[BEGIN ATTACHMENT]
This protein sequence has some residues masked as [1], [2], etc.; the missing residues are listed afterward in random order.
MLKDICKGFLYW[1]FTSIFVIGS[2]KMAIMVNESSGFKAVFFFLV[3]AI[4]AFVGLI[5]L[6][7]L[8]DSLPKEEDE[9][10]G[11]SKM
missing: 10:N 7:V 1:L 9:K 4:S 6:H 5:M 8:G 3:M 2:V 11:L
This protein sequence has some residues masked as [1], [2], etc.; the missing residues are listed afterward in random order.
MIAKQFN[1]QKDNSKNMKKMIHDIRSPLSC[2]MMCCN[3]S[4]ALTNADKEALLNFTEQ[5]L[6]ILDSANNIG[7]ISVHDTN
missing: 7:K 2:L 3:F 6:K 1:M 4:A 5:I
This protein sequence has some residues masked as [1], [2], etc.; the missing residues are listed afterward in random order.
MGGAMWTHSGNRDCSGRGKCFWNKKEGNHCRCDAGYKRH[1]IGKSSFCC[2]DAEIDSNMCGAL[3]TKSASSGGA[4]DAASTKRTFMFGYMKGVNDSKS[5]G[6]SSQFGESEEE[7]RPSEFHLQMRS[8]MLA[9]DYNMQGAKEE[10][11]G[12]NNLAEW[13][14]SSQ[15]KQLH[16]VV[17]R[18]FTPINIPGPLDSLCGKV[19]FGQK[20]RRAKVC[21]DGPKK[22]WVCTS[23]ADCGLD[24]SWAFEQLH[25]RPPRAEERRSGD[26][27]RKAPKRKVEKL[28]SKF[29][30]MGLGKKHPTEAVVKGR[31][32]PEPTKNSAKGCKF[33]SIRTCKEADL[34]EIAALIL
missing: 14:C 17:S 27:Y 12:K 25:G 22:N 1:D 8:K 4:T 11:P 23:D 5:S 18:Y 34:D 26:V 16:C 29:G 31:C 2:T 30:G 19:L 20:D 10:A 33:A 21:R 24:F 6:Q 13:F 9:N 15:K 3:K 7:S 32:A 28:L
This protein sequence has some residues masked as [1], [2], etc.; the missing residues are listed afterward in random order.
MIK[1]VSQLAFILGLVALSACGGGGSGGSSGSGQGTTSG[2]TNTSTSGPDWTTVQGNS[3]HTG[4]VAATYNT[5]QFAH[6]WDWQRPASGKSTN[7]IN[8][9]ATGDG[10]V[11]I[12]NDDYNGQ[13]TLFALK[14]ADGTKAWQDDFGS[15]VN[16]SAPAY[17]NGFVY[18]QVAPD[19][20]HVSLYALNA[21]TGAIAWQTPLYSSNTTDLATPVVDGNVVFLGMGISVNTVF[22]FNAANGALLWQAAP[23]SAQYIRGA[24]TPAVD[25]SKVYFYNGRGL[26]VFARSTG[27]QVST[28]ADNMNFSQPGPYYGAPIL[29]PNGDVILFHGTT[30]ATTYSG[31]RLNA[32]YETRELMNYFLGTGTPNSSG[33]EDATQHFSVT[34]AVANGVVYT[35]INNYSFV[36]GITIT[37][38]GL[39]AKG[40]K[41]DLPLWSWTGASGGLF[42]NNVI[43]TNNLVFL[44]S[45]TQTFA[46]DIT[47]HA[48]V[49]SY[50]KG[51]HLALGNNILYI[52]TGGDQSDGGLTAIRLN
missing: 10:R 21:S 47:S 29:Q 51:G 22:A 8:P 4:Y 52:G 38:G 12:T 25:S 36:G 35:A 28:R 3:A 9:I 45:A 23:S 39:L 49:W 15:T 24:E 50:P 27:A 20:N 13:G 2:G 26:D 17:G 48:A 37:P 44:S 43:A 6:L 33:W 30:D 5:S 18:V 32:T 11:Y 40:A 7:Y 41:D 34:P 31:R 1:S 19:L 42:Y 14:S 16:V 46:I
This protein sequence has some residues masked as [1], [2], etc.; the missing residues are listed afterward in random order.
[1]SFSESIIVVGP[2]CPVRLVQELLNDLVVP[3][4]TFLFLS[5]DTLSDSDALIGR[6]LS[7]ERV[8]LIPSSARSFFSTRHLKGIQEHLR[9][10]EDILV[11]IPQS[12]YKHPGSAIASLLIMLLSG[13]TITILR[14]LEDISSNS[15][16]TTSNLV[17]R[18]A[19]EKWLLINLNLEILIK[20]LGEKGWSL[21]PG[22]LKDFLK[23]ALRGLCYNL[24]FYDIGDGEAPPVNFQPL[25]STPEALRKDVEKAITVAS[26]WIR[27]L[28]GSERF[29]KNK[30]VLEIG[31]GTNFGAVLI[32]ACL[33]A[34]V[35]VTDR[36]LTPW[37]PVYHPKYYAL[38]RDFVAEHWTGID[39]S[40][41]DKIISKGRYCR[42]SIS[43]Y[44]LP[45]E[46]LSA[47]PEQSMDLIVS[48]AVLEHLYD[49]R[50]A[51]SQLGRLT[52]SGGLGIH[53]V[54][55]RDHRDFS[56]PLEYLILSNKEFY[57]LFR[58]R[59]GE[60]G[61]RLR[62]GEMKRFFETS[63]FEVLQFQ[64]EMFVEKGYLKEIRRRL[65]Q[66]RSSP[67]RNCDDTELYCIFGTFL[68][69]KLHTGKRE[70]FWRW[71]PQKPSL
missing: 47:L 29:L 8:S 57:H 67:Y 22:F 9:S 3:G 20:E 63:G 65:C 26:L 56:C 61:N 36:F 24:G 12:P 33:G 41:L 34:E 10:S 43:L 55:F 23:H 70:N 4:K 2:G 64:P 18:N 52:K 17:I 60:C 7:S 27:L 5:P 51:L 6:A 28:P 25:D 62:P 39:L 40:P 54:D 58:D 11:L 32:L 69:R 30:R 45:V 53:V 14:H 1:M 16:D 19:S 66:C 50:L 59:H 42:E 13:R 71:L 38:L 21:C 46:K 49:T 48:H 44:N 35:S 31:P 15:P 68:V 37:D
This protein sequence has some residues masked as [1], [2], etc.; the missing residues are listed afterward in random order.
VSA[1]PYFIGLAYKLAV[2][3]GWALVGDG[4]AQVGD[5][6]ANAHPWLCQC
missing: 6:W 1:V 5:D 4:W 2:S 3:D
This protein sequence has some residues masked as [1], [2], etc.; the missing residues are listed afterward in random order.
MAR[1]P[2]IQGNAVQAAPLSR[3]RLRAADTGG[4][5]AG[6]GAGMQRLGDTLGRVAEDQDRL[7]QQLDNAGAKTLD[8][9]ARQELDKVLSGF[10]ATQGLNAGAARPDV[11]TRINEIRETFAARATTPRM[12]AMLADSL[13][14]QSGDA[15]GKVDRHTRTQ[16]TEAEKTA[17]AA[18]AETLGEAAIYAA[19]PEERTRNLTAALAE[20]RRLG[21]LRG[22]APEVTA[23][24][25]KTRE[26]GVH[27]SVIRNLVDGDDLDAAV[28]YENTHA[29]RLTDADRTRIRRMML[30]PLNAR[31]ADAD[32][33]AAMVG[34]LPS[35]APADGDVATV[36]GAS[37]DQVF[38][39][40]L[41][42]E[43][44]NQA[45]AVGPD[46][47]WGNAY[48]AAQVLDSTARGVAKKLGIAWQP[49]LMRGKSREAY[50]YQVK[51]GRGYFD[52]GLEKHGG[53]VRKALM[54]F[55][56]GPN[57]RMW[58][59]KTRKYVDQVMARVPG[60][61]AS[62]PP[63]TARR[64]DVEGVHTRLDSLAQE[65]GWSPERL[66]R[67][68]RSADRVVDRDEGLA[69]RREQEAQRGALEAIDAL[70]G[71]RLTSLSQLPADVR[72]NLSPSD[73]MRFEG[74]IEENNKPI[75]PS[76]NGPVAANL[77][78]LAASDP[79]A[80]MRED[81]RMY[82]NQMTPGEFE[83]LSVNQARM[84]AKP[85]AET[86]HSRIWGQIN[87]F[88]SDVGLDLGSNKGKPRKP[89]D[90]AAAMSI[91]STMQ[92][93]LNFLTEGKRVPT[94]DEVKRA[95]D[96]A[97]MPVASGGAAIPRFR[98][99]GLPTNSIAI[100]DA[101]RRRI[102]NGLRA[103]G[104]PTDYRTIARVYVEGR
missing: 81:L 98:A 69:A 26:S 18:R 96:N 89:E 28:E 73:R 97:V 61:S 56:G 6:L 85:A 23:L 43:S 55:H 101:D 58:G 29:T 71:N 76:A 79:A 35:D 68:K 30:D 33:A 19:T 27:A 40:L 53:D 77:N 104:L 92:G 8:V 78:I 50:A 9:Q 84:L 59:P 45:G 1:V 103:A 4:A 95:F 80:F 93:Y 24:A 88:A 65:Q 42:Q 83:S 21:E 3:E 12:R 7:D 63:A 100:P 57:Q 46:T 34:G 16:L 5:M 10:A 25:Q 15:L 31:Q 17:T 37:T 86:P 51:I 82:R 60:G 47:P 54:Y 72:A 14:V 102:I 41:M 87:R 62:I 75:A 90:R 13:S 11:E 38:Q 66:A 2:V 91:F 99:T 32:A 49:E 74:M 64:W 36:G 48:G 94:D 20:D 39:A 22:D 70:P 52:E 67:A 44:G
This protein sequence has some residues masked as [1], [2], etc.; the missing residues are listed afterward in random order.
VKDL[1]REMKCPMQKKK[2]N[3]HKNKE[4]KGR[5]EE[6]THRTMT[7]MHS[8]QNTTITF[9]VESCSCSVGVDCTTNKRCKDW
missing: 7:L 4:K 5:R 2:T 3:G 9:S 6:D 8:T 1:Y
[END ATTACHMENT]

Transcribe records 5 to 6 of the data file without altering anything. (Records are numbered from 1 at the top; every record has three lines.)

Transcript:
This protein sequence has some residues masked as [1], [2], etc.; the missing residues are listed afterward in random order.
[1]SFSESIIVVGP[2]CPVRLVQELLNDLVVP[3][4]TFLFLS[5]DTLSDSDALIGR[6]LS[7]ERV[8]LIPSSARSFFSTRHLKGIQEHLR[9][10]EDILV[11]IPQS[12]YKHPGSAIASLLIMLLSG[13]TITILR[14]LEDISSNS[15][16]TTSNLV[17]R[18]A[19]EKWLLINLNLEILIK[20]LGEKGWSL[21]PG[22]LKDFLK[23]ALRGLCYNL[24]FYDIGDGEAPPVNFQPL[25]STPEALRKDVEKAITVAS[26]WIR[27]L[28]GSERF[29]KNK[30]VLEIG[31]GTNFGAVLI[32]ACL[33]A[34]V[35]VTDR[36]LTPW[37]PVYHPKYYAL[38]RDFVAEHWTGID[39]S[40][41]DKIISKGRYCR[42]SIS[43]Y[44]LP[45]E[46]LSA[47]PEQSMDLIVS[48]AVLEHLYD[49]R[50]A[51]SQLGRLT[52]SGGLGIH[53]V[54][55]RDHRDFS[56]PLEYLILSNKEFY[57]LFR[58]R[59]GE[60]G[61]RLR[62]GEMKRFFETS[63]FEVLQFQ[64]EMFVEKGYLKEIRRRL[65]Q[66]RSSP[67]RNCDDTELYCIFGTFL[68][69]KLHTGKRE[70]FWRW[71]PQKPSL
missing: 47:L 29:L 8:S 57:H 67:Y 22:F 9:S 3:G 20:E 63:G 65:C 26:L 56:C 61:N 36:F 24:G 12:P 33:G 41:L 34:E 10:S 43:L 55:F 23:H 70:N 4:K 2:G 64:P 18:N 52:K 17:I 60:C 7:S 27:L 5:P 51:L 6:A 28:P 25:D 62:P 39:L 40:P 54:D 58:D 11:L 32:L 69:R 30:R 45:V 53:V 14:H 1:M 16:D 19:S 66:C 50:L 59:H 42:E 13:R 71:L 38:L 21:C 46:K 49:T 48:H 44:N 35:S 31:P 15:P 68:V 37:D
This protein sequence has some residues masked as [1], [2], etc.; the missing residues are listed afterward in random order.
VSA[1]PYFIGLAYKLAV[2][3]GWALVGDG[4]AQVGD[5][6]ANAHPWLCQC
missing: 6:W 1:V 5:D 4:W 2:S 3:D